If the decedent had a will it is common that the successor trustee is also named as the executor.  Although the role of executor is similar to that of trustee, there are technical differences. If there was a will, you should consult with an attorney to determine if a court probate process will be required to administer the estate. If all assets were titled in the trust prior to the person’s death, or passed by beneficiary designation, such as in the case of life insurance and retirement plan assets (such as 401ks, IRAs, etc.), then a court probate may not be needed. However, if there were accounts or real estate in the person’s name alone that were not covered by the trust, a court probate may be necessary.

During the probate process, all of the deceased person’s assets must be collected and accounted for. This includes all bank accounts, stocks, bonds, mutual funds, investment accounts, retirement assets, life insurance, cars, personal belongings and real estate. All of these assets should be valued and listed on one or more inventories. Depending upon the value of the assets, an estate tax return may be needed. You should be aware of any final expenses, the person’s final income tax returns, and any creditors. Although this process is lengthy, once all of the appropriate steps are taken, the assets will be distributed and the estate will come to a close. 

If you have been named a successor trustee, an experienced estate planning attorney can help you through this process and make sure you carry out your legal duties as required.  Contact us for a consultation today.


Monday, April 27, 2015

What to Do after a Loved One Passes Away

The loss of a loved one is a difficult time, often made more stressful when one has to handle the affairs of the deceased. This may be a great undertaking or rather minimal work, depending upon the level of estate planning done prior to death.

Tasks that have to be performed after the passing of a loved one will vary based on whether the departed individual had a will or not. In determining whether probate (a court-managed process where the assets of the deceased are managed and distributed) is needed, the assets owned by the individual, and whether these assets were titled, must be considered. It’s important to understand that assets titled jointly with another person are not probate assets and will normally pass to the surviving joint owner. Also, assets such as life insurance and retirement assets that name a beneficiary will pass to the named beneficiaries outside of the court probate process. If the deceased relative had formed a trust and during his life retitled his assets into that trust, those trust assets will also not pass through the probate process.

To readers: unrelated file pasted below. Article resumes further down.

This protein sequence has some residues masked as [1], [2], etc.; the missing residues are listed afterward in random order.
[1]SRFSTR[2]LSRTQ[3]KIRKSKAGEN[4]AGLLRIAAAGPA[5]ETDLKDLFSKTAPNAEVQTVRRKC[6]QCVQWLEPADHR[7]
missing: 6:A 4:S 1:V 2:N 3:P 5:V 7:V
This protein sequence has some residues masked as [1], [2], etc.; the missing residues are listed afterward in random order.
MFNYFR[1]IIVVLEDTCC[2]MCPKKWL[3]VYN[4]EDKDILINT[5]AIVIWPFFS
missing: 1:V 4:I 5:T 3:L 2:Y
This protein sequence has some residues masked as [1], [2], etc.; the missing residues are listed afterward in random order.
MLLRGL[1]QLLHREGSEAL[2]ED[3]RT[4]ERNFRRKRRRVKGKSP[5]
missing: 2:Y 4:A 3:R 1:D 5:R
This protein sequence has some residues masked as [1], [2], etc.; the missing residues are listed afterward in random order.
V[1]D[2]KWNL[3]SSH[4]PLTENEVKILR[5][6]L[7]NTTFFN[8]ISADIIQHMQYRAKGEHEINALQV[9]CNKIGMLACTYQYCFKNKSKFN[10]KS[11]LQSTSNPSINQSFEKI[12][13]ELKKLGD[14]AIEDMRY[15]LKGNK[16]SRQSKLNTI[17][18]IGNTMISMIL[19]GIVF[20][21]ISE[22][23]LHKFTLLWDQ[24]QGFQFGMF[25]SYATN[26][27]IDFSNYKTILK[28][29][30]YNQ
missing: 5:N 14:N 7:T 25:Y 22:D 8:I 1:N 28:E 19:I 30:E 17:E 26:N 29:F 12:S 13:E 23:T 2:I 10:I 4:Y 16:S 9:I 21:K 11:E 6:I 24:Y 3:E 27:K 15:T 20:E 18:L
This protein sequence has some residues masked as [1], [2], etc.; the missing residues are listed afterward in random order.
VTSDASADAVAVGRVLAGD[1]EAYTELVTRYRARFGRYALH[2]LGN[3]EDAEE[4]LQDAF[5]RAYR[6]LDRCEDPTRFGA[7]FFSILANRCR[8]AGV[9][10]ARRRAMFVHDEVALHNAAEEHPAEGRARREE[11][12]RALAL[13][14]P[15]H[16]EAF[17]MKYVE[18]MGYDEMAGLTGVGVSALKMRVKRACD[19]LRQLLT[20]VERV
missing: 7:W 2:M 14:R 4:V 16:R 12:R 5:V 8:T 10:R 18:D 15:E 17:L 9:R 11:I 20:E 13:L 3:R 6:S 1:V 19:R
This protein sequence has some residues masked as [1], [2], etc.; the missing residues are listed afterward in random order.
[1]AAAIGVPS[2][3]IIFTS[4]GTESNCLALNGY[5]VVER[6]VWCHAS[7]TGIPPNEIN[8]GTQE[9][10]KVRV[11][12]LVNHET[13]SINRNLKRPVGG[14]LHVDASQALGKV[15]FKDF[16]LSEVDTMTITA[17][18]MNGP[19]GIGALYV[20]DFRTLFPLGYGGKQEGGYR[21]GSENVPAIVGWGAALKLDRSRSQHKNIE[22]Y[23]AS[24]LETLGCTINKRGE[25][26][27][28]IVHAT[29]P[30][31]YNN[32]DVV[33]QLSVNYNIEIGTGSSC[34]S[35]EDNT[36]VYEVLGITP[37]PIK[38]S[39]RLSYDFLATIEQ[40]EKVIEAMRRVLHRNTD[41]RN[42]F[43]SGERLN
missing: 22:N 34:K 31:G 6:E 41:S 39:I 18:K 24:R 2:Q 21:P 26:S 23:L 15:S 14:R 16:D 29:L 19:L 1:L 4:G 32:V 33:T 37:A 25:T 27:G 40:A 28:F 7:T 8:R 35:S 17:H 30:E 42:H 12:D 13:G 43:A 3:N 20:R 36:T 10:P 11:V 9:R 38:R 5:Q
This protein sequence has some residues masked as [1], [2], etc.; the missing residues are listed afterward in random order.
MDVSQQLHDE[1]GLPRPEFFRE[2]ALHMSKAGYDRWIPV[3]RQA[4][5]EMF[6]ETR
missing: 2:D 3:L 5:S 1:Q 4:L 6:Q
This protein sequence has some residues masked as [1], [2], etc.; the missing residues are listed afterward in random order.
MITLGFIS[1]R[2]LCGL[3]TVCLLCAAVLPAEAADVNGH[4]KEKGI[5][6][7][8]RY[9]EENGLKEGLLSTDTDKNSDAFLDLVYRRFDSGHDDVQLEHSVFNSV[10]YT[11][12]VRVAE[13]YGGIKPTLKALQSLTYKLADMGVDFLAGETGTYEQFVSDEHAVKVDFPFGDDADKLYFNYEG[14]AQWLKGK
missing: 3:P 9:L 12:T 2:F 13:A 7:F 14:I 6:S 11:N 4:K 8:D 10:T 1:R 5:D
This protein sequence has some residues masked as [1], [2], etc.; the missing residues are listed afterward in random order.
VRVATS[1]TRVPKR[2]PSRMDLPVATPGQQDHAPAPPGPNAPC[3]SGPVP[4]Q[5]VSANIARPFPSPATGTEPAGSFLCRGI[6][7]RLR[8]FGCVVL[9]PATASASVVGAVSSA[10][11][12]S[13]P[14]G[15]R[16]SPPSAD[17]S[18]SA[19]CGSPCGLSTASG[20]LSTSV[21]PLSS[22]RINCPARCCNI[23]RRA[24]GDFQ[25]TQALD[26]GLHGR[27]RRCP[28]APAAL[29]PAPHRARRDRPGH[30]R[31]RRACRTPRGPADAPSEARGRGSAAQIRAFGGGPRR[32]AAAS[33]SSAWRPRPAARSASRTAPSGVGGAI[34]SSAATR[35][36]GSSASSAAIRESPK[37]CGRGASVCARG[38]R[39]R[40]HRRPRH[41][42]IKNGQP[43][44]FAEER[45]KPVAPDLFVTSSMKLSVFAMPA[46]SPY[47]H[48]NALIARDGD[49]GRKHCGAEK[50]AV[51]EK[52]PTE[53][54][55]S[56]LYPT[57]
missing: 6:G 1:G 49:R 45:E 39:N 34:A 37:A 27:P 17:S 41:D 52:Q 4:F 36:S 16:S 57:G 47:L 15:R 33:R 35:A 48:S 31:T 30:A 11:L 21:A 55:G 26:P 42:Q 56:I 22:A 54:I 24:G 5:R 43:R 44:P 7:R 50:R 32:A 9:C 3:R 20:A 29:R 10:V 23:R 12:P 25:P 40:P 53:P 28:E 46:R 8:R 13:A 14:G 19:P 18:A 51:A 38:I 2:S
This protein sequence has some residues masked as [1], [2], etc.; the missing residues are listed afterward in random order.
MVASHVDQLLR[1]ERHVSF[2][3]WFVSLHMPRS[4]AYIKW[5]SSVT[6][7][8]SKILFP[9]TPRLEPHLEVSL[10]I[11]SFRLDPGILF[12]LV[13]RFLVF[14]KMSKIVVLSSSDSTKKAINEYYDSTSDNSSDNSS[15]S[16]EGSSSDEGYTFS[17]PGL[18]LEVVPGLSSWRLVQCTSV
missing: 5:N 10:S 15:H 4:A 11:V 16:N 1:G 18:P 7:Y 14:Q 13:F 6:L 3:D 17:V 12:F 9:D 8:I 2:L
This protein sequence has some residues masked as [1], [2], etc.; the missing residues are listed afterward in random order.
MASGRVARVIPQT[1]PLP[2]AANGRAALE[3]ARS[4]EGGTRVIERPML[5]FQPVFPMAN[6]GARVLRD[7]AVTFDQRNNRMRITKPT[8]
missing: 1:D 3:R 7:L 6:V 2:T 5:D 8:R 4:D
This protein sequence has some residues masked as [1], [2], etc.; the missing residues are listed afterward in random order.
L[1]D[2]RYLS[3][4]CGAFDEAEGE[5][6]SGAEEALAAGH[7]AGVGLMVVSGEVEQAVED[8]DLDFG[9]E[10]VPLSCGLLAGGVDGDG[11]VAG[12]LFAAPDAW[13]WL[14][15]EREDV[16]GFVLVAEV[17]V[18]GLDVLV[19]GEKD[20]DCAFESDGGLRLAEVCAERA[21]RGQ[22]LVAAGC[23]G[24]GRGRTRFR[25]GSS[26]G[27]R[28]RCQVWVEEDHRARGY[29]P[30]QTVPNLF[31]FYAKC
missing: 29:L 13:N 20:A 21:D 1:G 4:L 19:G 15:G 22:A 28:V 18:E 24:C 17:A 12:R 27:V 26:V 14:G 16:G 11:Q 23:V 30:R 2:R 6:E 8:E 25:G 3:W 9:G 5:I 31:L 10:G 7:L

Each state’s rules may be slightly different so it is important to seek proper legal advice if you are charged with handling the affairs of a deceased family member or friend. Assuming probate is required, there will be a process that you must follow to either file the will and ask to be appointed as the executor (assuming you were named executor in the will) or file for probate of the estate without a will (this is referred to as dying "intestate" which simply means dying without a will). Also, there will be a process to publish notice to creditors and you may be required to send each creditor specific notice of the death. Those creditors will have a certain amount of time to file a claim against the estate assets. If a legitimate creditor files a claim, the claim can be paid out of the estate assets. Depending on your state's laws, there may also be state death taxes (sometimes referred to as "inheritance taxes") that have to be paid and, if the estate is large enough, a federal estate tax return may also have to be filed along with any taxes which may be due.

Only after the estate is fully administered, creditors paid, and tax returns filed and taxes paid, can the estate be fully distributed to the named beneficiaries or heirs. Given the many steps, and complexities of probate, you should seek legal counsel to help you through the process.


Tuesday, April 14, 2015

How Much of Your Estate Will Be Left Out of Your Will? (It’s Probably More Than You Think)

You’ve hired an attorney to draft your will, inventoried all of your assets, and have given copies of important documents to your loved ones. But your estate planning shouldn’t stop there. Regardless of how well your will is drafted, if you do not take certain steps regarding your non-probate assets, you run the risk of unintentionally disinheriting your chosen beneficiaries from a significant portion of your estate.

A will has no effect on the distribution of certain types of property after your death. Such assets, known as “non-probate” assets are typically transferred upon your death either as a beneficiary designation or automatically, by operation of law.

For example, if your 401(k) plan indicates your spouse as a designated beneficiary, he or she automatically inherits the account upon you passing.  In fact, by law, your spouse is entitled to inherit the funds in your 401(k) account.  If you wish to leave your 401(k) retirement account to someone other than a surviving spouse, you must obtain a signed waiver from your spouse indicating her agreement to waive her rights to the assets in that account.

Other types of retirement accounts also transfer to your beneficiaries outside of a probate proceeding, and therefore are not subject to the provisions of your will.  An Individual Retirement Account (IRA) does not automatically transfer to your spouse by operation of law as is the case with 401(k) plans, so you  must complete the IRA’s beneficiary designation form, naming the heirs you want to inherit the account upon your death. Your will has no effect on who inherits your IRA; the beneficiary designation on file with the financial institution controls who will receive your property.